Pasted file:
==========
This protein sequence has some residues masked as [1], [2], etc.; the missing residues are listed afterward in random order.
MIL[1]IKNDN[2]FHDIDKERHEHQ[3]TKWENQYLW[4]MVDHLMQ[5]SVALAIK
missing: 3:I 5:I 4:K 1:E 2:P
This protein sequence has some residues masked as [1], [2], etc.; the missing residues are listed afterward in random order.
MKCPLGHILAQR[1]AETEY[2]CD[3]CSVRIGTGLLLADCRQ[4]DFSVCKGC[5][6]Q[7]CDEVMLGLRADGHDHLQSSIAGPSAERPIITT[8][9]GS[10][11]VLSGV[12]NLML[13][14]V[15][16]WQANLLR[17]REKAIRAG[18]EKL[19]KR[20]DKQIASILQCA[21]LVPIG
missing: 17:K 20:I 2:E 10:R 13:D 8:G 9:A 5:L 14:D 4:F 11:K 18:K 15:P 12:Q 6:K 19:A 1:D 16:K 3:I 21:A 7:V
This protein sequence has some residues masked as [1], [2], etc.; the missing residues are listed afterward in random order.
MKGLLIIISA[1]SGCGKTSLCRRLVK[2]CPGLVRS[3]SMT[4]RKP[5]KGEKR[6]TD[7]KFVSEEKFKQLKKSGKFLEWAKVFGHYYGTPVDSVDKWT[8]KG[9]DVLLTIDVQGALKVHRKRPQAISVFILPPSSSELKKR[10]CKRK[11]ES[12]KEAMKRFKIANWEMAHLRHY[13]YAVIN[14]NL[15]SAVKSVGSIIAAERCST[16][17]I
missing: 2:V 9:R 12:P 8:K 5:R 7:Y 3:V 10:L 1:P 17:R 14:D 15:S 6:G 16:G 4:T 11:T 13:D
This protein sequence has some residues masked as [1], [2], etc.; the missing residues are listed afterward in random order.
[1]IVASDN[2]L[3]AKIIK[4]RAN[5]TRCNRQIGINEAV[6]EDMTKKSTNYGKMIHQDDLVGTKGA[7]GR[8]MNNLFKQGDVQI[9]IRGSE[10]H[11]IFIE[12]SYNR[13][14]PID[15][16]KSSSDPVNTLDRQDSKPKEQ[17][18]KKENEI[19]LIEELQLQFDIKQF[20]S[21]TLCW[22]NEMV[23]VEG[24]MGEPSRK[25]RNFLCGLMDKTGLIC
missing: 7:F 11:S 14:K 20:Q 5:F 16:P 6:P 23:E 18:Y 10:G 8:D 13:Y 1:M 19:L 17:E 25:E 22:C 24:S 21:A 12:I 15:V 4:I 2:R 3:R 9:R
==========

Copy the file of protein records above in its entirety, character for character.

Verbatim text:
This protein sequence has some residues masked as [1], [2], etc.; the missing residues are listed afterward in random order.
MIL[1]IKNDN[2]FHDIDKERHEHQ[3]TKWENQYLW[4]MVDHLMQ[5]SVALAIK
missing: 3:I 5:I 4:K 1:E 2:P
This protein sequence has some residues masked as [1], [2], etc.; the missing residues are listed afterward in random order.
MKCPLGHILAQR[1]AETEY[2]CD[3]CSVRIGTGLLLADCRQ[4]DFSVCKGC[5][6]Q[7]CDEVMLGLRADGHDHLQSSIAGPSAERPIITT[8][9]GS[10][11]VLSGV[12]NLML[13][14]V[15][16]WQANLLR[17]REKAIRAG[18]EKL[19]KR[20]DKQIASILQCA[21]LVPIG
missing: 17:K 20:I 2:E 10:R 13:D 8:G 9:A 5:L 14:D 4:F 11:K 18:K 15:P 12:Q 6:K 19:A 1:D 16:K 3:I 21:A 7:V
This protein sequence has some residues masked as [1], [2], etc.; the missing residues are listed afterward in random order.
MKGLLIIISA[1]SGCGKTSLCRRLVK[2]CPGLVRS[3]SMT[4]RKP[5]KGEKR[6]TD[7]KFVSEEKFKQLKKSGKFLEWAKVFGHYYGTPVDSVDKWT[8]KG[9]DVLLTIDVQGALKVHRKRPQAISVFILPPSSSELKKR[10]CKRK[11]ES[12]KEAMKRFKIANWEMAHLRHY[13]YAVIN[14]NL[15]SAVKSVGSIIAAERCST[16][17]I
missing: 2:V 9:R 12:P 8:K 5:R 7:Y 3:V 10:L 1:P 17:R 14:D 15:S 6:G 16:G 4:T 11:T 13:D
This protein sequence has some residues masked as [1], [2], etc.; the missing residues are listed afterward in random order.
[1]IVASDN[2]L[3]AKIIK[4]RAN[5]TRCNRQIGINEAV[6]EDMTKKSTNYGKMIHQDDLVGTKGA[7]GR[8]MNNLFKQGDVQI[9]IRGSE[10]H[11]IFIE[12]SYNR[13][14]PID[15][16]KSSSDPVNTLDRQDSKPKEQ[17][18]KKENEI[19]LIEELQLQFDIKQF[20]S[21]TLCW[22]NEMV[23]VEG[24]MGEPSRK[25]RNFLCGLMDKTGLIC
missing: 7:F 11:S 14:K 20:Q 5:F 16:P 6:P 23:E 18:Y 10:G 8:D 13:Y 1:M 19:L 17:E 25:E 22:C 24:S 21:A 12:I 15:V 4:I 2:R 3:R 9:R